There is a strong connection between the implicit function theorem and the theory of differential equations. This is true even from the historical point of view, for Pi-card’s iterative proof of the existence theorem for ordinary differential equations inspired Goursat to give an iterative proof of the implicit function theorem (see Goursat [Go 03]). In the mid-twentieth century, John Nash pioneered the use of a sophisticated form of the implicit function theorem in the study of partial differential equations. We will discuss Nash’s work in Section 6.4. In this section, we limit our attention to ordinary (rather than partial) differential equations because the technical details are then so much simpler. Our plan is first to show how a theorem on the existence of solutions to ordinary differential equations can be used to prove the implicit function theorem. Then we will go the other way by using a form of the implicit function theorem to prove an existence theorem for differential equations.
KeywordsOrdinary Differential Equation Distance Function Implicit Function Theorem Directional Derivative Signed Distance Function
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- 1.This fundamental theorem is commonly known as Picard’s existence and uniqueness theorem. The classical proof uses a method that has come to be known as the Picard iteration technique. See [Pi 93].Google Scholar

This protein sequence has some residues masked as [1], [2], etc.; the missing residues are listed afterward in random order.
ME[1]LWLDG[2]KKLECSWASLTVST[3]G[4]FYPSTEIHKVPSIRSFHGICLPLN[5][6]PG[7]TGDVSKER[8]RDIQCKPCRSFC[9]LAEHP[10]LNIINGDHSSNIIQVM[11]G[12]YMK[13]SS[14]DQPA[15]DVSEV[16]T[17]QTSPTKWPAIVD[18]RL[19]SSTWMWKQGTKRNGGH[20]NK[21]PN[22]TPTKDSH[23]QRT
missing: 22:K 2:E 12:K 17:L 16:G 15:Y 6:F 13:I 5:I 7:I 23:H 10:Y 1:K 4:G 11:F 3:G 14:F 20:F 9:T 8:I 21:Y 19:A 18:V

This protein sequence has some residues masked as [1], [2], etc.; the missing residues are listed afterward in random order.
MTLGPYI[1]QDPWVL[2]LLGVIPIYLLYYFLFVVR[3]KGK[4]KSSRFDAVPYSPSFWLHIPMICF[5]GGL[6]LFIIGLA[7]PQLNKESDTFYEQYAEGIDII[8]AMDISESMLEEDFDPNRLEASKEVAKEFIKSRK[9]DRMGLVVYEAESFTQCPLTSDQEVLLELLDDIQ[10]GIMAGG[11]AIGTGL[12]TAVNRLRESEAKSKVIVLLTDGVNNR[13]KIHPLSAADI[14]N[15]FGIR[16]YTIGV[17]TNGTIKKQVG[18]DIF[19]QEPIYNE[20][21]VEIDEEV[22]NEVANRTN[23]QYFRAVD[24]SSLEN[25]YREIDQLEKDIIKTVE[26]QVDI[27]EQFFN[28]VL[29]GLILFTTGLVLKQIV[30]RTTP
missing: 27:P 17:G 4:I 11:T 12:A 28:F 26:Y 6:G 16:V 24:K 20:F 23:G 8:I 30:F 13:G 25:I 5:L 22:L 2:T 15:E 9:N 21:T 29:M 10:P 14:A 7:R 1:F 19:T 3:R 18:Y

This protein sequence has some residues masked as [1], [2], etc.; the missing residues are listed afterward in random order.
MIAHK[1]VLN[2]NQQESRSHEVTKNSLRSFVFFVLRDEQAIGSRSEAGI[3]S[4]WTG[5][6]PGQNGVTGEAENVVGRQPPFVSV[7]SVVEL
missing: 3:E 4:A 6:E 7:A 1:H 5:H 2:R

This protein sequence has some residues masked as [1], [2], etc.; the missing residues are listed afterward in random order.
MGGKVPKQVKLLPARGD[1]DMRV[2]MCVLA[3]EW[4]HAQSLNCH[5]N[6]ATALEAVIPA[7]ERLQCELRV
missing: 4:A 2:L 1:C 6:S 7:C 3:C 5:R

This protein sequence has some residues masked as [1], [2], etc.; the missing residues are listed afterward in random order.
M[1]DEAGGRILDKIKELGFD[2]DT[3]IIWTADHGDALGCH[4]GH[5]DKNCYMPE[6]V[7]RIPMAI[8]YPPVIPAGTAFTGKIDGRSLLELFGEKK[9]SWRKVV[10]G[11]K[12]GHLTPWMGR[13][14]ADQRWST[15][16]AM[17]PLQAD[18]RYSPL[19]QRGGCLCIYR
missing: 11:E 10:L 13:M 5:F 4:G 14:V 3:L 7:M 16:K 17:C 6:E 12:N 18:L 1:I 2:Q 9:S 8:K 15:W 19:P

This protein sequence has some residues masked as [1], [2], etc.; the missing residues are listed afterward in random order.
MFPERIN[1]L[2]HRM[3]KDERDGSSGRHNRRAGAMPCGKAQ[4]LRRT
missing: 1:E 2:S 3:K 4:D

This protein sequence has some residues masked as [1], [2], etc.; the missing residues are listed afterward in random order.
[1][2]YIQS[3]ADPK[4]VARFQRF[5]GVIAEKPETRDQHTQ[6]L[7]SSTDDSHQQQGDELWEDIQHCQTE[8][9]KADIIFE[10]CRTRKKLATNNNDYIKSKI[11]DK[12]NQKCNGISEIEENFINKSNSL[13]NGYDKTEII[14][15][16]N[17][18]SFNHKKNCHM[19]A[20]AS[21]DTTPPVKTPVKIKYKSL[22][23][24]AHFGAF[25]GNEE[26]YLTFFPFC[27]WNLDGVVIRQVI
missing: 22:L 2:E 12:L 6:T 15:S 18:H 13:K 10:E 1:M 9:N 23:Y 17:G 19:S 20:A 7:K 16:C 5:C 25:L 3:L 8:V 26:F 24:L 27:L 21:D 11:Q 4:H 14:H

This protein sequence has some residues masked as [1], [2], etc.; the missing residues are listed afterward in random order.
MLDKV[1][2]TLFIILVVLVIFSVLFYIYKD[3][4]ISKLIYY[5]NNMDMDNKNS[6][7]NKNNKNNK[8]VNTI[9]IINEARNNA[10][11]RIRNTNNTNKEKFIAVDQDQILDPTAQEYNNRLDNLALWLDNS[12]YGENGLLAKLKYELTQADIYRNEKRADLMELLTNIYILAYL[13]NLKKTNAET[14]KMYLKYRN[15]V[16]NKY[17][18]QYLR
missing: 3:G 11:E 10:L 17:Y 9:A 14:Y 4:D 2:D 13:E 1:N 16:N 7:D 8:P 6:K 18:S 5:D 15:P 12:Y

- 2.Recall from Section 3.3 that we use the notation ‹, › to denote the application of the Jacobian matrix to a vector.Google Scholar
- 3.In fact, this is a nontrivial hypothesis. A surface with this property is called a “set of positive reach.” It is known, and we will prove below using the implicit function theorem, that a C2 surface is a set of positive reach.Google Scholar
- 4.On page 50 of Hdrmander [Ho 66] it is observed in passing that the implicit function theorem can be used to show the distance function is as smooth as the boundary.Google Scholar
- 5.In the second edition, Gilbarg and Trudinger [GT 83], the result appears as Lemma 14.16, page 355.Google Scholar
- 6.Recall from Section 3.3 that we use the notation ‹, › to denote the application of the Jacobian matrix to a vector.Google Scholar